Bury your head in the sand

Every guest gets personal attention from Dalia, who provides the warmth of home hospitality.

By EHUD ZION WALDOKS
August 7, 2008 14:04
4 minute read.
Bury your head in the sand

yehelim 224.88. (photo credit: Ehud Zion Waldoks)

It takes but a moment to begin to feel the peace and quiet emanating from the desert around the Yehelim boutique hotel in Arad. It takes but a moment more to appreciate how Dalia Yahel has designed the hotel to play upon and enhance that sense of a space apart. Situated on the edge of where Arad meets the open desert and overlooking the Dead Sea, the hotel of just 10 rooms blends into the landscape and while subtly accenting its elegance and luxury. Yehelim is the Yahel family business (hence its name). Doron, a contractor, built the hotel and Dalia designed it. Their three oldest children serve as wait staff in the restaurant. Every guest gets personal attention from Dalia, who provides the warmth of home hospitality. Originally from Moshav Nir Banim near Kiryat Gat, Dalia and Doron chose Arad part as a Zionist mission and part as a business opportunity. "When people think of the South, they think of Eilat and the Dead Sea and think there's nothing in between," Doron told The Jerusalem Post, sitting on a veranda that serves as an outdoor dining room with a view of the surrounding hills. "Why go all the way to Sinai when you can have the desert here?" The Yahels bought the land in 1999 when there was talk of a wave of immigration and development which would revive the sleepy town near the southern tip of the Dead Sea. Instead of a revival, they got the second intifada, and it wasn't until last year that they finally realized their dream. Yehelim's 10 rooms are both spacious and elegant. They are spotless, with a minimalist Middle Eastern style that fits well with the desert. A muted color scheme treats the eyes gently and provides a soothing atmosphere to wake up slowly to. There are no pictures on the walls because, as Dalia explains, "who needs that kind of clutter when every time you open a window there's a picture right there?" Almost every room looks out onto the desert landscape, and they all have a TV with cable, air conditioning, a "coffee corner" and a Jacuzzi bathtub. Every guest has access to either a patio or garden with a small table and two chairs for that late night drink while the moon comes up over the sand dunes or for an early morning coffee and book. The hotel also doubles as a vegetarian restaurant - the food is prepared by Dalia - with a variety of pastas, salads, soups, wraps and quiches. The food is both delicious and healthy. The lentil mangold soup, stir-fried vegetables and pastas were all quite tasty. Breakfast is included and lunch and dinner can be arranged from a set menu for a reasonable price. While the kitchen is totally vegetarian and only buys kosher produce and supplies, there is no kosher certificate and it's open on Shabbat. Since Arad is two hours from Jerusalem by car and a half-hour from the Dead Sea, one could argue that it is a bit off the beaten path. However, according to Dalia, that is exactly the point. "This is a place to relax in, to disengage from the day-to-day. While I believe there are energies everywhere, they are stronger in the desert - and I am not someone who instinctively loves the desert," she said. To enhance that sense of peace, Yehelim does not host children under the age of 13. "This is a place for people to relax, read, enjoy the desert - not for a lot of noise. Also, there's nothing here to entertain the kids," Dalia noted. But there's a lot to entertain a couple or a small group of adults. Upstairs, there's a Chinese medicine clinic where different types of massages are available for NIS 200 each. The hotel will happily organize a hiking, biking or jeep trip in the desert, and there is a hot air balloon nearby for those who want an aerial view. Yehelim is currently planning a garage for bikes, and there is a place in town to rent them. At the moment there is no pool, but the hotel has a deal with a country club a short walk away for guests to use the pool and sauna there. There is also a breathtaking observation point overlooking the desert and the sea at the end of the road. In addition, Yehelim has created a tradition of live music on the veranda every weekend night during the summer season. For those with an artistic bent, Dalia also offers a workshop on making bead jewelry. Above and beyond the activities, Yehelim provides a place to unwind from daily life with an infectious peace and quiet.n One night in a regular room midweek is NIS 590 per couple and NIS 720 on the weekends. An upgraded room for one night is NIS 720 midweek and NIS 860 on the weekend per couple. Two nights in a regular room midweek runs NIS 990 per couple and on the weekend is NIS 1,300. For an upgraded room for two nights, the price is NIS 1,300 midweek and NIS 1,600 on the weekend per couple. Tourists can get a 15.5% VAT discount by presenting a photocopy of their passport. Contact Dalia at 052-652-2718 or 077-202-8120/6. E-mail: yehelim@gmail.com The writer was a guest of Yehelim.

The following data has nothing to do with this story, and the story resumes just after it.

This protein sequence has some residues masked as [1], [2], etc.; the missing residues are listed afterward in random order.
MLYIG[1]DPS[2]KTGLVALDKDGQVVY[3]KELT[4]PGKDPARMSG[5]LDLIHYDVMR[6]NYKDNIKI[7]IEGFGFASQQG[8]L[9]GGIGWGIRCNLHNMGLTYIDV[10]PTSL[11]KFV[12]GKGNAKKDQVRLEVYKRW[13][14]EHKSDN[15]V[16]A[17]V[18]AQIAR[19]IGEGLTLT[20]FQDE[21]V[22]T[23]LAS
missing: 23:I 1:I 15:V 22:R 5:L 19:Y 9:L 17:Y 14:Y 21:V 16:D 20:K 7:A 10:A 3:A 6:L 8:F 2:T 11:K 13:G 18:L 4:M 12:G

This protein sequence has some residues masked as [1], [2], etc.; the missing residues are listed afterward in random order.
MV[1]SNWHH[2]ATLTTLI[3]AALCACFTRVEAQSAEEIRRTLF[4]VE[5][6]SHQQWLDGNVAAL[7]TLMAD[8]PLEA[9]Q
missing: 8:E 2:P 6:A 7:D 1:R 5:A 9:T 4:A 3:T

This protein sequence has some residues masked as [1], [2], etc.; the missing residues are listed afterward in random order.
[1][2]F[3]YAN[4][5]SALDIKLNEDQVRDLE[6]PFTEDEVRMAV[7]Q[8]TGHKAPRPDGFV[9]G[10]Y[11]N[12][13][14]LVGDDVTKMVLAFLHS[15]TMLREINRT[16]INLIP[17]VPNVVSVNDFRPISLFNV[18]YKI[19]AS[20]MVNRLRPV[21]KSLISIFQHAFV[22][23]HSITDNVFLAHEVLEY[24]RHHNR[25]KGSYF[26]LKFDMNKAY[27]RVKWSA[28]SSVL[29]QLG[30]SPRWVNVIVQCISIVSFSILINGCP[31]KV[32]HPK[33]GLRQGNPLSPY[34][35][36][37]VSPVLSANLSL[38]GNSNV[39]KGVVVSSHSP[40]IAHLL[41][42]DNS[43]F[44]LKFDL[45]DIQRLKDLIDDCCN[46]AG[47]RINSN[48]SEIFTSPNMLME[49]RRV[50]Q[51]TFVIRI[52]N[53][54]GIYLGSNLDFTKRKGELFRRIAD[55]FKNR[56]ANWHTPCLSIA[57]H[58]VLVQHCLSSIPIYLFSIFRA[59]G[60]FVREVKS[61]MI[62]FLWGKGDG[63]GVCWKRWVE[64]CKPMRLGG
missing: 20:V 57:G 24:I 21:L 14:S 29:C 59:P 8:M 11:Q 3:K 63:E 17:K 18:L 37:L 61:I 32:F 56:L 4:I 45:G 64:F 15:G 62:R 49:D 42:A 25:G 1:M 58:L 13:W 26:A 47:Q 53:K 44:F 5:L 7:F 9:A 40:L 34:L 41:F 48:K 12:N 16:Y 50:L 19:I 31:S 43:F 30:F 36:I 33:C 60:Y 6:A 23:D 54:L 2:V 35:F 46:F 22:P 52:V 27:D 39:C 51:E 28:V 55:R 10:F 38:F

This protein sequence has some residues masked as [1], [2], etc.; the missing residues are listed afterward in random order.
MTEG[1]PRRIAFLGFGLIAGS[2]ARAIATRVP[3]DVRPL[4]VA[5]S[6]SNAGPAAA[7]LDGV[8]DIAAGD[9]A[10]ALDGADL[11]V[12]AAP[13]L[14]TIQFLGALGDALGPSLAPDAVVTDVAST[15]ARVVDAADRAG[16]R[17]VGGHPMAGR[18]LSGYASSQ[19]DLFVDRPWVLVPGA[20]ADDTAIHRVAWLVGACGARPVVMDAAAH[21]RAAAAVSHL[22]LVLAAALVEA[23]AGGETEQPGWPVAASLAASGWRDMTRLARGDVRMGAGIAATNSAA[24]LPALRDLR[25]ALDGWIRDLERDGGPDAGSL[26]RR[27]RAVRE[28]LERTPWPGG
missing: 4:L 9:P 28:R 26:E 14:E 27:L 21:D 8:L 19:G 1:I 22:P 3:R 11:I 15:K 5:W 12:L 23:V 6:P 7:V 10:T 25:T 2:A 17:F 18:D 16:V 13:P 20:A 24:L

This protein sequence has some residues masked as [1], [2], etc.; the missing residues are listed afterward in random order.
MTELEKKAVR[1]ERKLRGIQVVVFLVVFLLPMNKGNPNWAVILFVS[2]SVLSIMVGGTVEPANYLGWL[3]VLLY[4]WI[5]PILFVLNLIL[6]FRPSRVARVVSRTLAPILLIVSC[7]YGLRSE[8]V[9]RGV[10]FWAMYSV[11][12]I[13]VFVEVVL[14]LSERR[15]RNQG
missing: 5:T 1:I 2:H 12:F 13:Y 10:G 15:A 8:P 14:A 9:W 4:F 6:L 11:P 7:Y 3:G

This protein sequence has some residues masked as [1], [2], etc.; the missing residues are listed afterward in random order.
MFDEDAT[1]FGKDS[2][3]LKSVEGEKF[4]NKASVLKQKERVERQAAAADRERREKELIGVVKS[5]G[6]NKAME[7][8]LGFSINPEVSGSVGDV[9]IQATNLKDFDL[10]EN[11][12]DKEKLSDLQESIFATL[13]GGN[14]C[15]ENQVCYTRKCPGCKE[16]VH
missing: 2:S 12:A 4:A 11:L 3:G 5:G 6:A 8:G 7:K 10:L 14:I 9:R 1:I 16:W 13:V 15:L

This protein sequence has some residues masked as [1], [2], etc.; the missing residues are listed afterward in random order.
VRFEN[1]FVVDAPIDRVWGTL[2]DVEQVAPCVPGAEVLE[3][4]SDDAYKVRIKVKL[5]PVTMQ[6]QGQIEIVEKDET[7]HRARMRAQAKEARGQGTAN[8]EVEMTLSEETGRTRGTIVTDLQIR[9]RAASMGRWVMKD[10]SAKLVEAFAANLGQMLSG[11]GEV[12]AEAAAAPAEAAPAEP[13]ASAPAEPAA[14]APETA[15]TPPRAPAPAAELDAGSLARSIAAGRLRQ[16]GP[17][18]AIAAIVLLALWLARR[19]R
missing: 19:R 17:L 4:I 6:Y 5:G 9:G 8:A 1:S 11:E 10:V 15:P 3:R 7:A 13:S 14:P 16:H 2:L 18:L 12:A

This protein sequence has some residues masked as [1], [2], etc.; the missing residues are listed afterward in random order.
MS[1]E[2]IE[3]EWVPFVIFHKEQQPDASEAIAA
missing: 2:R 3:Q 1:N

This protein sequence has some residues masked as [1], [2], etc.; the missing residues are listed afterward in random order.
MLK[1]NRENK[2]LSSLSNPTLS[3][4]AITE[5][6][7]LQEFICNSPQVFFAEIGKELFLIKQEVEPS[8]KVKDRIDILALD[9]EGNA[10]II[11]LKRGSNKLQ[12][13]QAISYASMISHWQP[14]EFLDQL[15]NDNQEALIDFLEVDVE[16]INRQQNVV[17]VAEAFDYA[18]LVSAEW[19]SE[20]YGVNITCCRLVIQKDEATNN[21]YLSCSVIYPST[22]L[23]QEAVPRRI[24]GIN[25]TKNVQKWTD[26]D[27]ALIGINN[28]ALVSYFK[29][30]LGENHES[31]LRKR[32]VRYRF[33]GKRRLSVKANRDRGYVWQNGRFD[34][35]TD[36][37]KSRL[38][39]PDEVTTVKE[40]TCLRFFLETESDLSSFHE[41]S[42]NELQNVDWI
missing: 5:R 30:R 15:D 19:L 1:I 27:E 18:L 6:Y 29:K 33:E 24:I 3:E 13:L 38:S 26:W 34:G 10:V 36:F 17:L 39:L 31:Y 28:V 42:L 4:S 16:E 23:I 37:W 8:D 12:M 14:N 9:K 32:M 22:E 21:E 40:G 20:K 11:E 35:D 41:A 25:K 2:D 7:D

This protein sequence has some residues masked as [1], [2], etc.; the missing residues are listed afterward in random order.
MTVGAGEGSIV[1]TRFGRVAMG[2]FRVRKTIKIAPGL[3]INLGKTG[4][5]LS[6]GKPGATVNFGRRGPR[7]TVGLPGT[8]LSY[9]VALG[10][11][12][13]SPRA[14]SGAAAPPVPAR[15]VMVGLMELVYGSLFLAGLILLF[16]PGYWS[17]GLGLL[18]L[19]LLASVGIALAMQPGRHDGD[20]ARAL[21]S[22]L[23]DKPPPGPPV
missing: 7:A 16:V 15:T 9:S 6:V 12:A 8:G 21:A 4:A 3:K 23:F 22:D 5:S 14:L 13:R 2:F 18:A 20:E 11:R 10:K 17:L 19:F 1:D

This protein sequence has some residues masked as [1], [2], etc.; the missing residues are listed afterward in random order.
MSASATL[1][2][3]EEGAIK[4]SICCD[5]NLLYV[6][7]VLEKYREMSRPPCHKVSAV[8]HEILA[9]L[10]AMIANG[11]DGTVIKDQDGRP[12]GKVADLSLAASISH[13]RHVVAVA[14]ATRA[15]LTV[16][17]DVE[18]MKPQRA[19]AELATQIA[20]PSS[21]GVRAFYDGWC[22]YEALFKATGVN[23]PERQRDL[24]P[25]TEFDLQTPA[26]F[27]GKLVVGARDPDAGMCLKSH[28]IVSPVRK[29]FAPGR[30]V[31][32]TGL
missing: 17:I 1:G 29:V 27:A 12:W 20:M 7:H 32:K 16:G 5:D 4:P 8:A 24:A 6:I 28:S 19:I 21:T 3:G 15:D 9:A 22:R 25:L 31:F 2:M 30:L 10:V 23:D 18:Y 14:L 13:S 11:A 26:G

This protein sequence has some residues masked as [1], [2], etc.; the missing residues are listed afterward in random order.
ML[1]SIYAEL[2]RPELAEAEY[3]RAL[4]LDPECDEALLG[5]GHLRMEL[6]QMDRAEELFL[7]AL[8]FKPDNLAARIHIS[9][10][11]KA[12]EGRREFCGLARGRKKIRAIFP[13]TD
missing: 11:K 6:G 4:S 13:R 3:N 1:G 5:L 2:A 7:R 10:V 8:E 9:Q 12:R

Related Content

JERUSALEM: RESETTLED upon its desolation
December 19, 2010
Vying for control of the Temple Mount – on Foursquare

By SHARON UDASIN